by Reed Stoddard
We all have known discouragement, or a "down time" on occasion. But, one out of five of us will experience a clinical depression in our lifetime. Understanding the difference between the two is important. There are many diverse causes of depression, but regardless of the circumstances, the symptoms are generally the same. The difference between a normal slump in mood and a clinical depression is measured by both the severity and duration of the symptoms you are experiencing.
The diagnosis of clinical, or major depression is made if an individual has at least five symptoms from a list of nine. The list of symptoms includes: (1) depressed mood or sadness most of the day nearly every day, (2) a loss of interest or pleasure in almost all activities nearly every day, (3) a change in appetite, up or down, (4) change in sleep patterns (insomnia of hypersomnia), (5) physical restlessness or sluggishness, (6) low energy, (7) feeling worthless, (8) difficulty concentrating or making decisions, and (9) thoughts of death or suicide. Either the depressed mood or the loss of interest must be one of the symptoms, and the symptoms must be present for at least two weeks and be a change from your previous functioning.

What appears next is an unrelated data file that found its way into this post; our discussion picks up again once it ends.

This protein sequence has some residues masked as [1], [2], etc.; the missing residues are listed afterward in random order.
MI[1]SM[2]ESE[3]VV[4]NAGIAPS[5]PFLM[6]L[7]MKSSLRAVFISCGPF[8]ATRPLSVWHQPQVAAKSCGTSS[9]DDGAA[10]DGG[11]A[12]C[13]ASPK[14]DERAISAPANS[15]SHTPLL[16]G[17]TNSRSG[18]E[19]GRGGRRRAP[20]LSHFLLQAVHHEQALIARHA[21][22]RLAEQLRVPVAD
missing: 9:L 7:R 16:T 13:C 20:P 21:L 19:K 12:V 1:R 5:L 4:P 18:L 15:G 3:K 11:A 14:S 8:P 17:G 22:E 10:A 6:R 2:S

If a person has had at least five of the above signs for two weeks they probably have major depression and should seek professional help. The psychological treatment of depression usually focuses on altering behavior and/or thought processes. A behavioral focus in therapy may include improving interpersonal relationships, attending to physical needs such as sleep and exercise habits, and stress management techniques. The cognitive therapy of depression is focused on the identification and correction of problematic thought patterns that have contributed to the depressed mood. In addition to psychotherapy, medicine may be helpful in alleviating the symptoms of depression.
Anti-depressant medications have improved greatly in the past ten years, becoming safer, and have in fewer side effects, and they are helpful to a large number of people. Research suggests that for severe depression a combination of therapy and medicine is most successful. If you or someone you know feels that they need help with depression there are licensed therapists available, and insurances usually cover at least part of the cost. Most physicians are comfortable diagnosing, and prescribing medicine for depression.
Faculty Staff Bulletin--October 30, 1997